Monday, September 25, 2006

Immigration Games

Of the nineteen days that Congress will meet between the summer recess and the election recess, only five remain. Republicans had hoped to end this session with some red-meat legislation on the books to tout to the electorate in what has become a very close campaign. That means a lot has to be done this week: the Senate has the NSA spying bill, the torture "compromise" bill, and now, according to Senate Majority Leader Bill Frist, an immigration bill to consider. Here's what an AP article had to say:

Maneuvering toward a pre-election showdown on immigration, Senate Majority Leader Bill Frist on Sunday said he would seek passage of legislation to secure the borders and predicted Democrats would resist.

"Right now I got a feeling the Democrats may obstruct it," said Frist, R-Tenn.

The bill is all that is left of a comprehensive immigration proposal generally backed by President Bush that included provisions for a guest worker program and ways for an estimated 12 million illegal immigrants to work toward legal status and eventual citizenship.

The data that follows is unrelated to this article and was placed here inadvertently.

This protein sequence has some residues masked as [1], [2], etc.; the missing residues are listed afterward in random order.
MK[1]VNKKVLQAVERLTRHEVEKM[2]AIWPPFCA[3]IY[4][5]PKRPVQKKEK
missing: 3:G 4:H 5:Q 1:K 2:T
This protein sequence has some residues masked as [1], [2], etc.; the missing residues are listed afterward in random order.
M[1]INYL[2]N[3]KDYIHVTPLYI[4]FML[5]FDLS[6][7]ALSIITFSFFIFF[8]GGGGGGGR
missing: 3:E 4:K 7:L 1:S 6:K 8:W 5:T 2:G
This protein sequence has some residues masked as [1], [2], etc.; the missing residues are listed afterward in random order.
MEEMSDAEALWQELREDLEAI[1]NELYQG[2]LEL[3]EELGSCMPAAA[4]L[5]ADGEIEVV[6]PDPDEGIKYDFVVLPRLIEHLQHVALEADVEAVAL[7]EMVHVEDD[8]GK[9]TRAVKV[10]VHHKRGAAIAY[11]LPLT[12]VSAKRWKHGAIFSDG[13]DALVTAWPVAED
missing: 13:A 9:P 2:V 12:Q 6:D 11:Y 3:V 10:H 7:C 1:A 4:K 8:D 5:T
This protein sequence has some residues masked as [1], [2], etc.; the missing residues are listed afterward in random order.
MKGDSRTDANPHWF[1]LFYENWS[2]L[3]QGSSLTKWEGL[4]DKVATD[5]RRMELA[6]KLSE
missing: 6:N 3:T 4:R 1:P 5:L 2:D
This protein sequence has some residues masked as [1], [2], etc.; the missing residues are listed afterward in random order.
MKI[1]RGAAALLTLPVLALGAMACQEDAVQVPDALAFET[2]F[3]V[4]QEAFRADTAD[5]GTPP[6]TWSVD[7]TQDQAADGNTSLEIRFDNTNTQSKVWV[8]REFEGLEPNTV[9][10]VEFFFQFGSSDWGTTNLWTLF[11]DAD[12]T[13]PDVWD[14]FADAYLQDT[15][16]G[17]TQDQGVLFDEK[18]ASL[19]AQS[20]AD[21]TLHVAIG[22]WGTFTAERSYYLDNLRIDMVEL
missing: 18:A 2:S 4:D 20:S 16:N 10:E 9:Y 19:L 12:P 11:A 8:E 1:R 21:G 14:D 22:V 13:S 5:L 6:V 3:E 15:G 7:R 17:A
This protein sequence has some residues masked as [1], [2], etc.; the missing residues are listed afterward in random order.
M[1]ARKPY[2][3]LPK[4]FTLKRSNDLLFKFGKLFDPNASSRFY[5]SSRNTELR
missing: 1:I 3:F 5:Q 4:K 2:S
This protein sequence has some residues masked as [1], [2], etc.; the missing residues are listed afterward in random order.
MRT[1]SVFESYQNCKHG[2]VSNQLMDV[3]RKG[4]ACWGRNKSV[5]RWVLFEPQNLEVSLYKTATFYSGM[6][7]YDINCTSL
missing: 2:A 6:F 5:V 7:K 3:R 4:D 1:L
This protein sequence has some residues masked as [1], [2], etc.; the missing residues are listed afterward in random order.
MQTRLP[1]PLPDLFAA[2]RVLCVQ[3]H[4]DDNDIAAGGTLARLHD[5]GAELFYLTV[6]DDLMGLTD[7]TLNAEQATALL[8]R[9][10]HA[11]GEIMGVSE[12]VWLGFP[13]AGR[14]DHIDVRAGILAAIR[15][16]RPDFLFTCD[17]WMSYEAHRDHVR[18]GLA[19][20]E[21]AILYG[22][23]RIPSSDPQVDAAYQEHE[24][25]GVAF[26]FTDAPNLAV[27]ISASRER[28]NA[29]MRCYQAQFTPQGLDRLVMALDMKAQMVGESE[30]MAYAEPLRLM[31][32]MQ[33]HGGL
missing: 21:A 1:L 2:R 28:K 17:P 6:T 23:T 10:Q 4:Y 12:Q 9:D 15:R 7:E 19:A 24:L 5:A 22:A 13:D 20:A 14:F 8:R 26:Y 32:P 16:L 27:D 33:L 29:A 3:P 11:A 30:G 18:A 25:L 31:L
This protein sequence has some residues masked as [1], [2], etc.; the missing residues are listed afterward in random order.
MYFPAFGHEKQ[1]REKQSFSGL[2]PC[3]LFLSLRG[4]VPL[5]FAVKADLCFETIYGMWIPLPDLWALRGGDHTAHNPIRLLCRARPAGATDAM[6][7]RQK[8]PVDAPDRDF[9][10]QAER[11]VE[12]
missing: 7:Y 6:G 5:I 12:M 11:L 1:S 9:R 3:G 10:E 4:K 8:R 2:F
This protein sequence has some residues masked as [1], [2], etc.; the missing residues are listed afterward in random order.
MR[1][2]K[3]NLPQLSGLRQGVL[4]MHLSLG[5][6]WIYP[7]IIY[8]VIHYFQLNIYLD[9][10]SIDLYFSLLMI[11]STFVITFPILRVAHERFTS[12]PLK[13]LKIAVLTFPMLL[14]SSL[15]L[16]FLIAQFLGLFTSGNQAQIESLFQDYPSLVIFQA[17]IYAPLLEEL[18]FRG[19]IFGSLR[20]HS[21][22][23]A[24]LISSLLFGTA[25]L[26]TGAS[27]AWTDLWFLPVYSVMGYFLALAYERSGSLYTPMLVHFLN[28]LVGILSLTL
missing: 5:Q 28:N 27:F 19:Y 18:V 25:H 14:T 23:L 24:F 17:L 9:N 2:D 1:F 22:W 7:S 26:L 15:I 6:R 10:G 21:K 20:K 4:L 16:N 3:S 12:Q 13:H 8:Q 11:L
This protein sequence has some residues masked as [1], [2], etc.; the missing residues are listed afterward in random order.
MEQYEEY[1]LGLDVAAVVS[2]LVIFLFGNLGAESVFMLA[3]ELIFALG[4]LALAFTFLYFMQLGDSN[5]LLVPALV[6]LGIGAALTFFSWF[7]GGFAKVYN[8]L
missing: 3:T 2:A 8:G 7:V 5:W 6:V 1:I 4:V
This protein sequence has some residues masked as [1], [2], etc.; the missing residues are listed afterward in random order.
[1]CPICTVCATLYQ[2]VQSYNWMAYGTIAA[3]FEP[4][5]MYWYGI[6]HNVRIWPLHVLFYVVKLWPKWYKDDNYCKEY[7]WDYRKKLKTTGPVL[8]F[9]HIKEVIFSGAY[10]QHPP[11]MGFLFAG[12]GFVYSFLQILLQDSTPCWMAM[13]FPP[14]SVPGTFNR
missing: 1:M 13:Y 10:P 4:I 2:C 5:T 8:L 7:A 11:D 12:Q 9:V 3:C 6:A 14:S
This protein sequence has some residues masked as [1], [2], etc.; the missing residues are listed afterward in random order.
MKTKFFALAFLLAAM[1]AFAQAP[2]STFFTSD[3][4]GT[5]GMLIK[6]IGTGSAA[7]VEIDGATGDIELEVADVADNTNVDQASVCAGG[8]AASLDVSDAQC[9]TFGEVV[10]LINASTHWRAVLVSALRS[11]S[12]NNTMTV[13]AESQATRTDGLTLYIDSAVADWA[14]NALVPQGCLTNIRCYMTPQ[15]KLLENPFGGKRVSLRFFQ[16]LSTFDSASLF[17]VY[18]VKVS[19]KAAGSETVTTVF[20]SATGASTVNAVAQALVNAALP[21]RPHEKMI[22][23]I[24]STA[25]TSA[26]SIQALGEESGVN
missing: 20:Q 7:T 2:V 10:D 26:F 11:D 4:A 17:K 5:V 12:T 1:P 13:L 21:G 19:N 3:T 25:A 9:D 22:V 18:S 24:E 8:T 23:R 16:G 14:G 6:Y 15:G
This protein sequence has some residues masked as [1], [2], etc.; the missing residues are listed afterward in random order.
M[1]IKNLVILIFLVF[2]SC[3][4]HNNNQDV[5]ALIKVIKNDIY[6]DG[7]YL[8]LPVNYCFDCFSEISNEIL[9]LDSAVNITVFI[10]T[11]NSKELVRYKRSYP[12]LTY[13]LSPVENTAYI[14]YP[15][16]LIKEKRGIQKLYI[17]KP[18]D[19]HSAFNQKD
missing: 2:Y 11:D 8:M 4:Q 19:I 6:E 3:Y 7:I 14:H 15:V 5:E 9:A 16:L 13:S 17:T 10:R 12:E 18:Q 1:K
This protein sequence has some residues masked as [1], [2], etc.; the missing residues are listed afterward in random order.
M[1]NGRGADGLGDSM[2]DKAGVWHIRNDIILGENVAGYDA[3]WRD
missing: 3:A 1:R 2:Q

Frist led a bipartisan effort to pass that measure this year, but House Republicans opposed it as too lenient on immigrants in the country illegally.

The bill in question is one that essentially calls for the building of a high-tech wall along the Mexican border that the House wanted in their bill passed last December. The GOP strategy is clear: the Republicans want to come out of this session looking tough on border security, and they want to paint the Democrats as obstructive and weak on terrorism.

Is the wall all that important to Republicans? Well, not enough to, you know, actually fund it. In another AP article we learn that the Republicans aren't real big on that second part of the equation:

House Republicans have whipped through a series of bills to crack down on illegal immigration with hopes they might provide an election boost in November.

But there's wide disagreement on what they would cost and little inclination among lawmakers to come up with the money in any case.

...Lawmakers, however, repeatedly have passed legislation ordering increases in border security without the money to pay for them.
[Emphasis added]

The shell game is pretty obvious, but the results often involve increased costs to the state and local authorities who now are facing yet another unfunded mandate. I'm sure the folks in Texas, Arizona, and California are just thrilled about that.

If it weren't so cynical, this latest GOP move would be hilarious.


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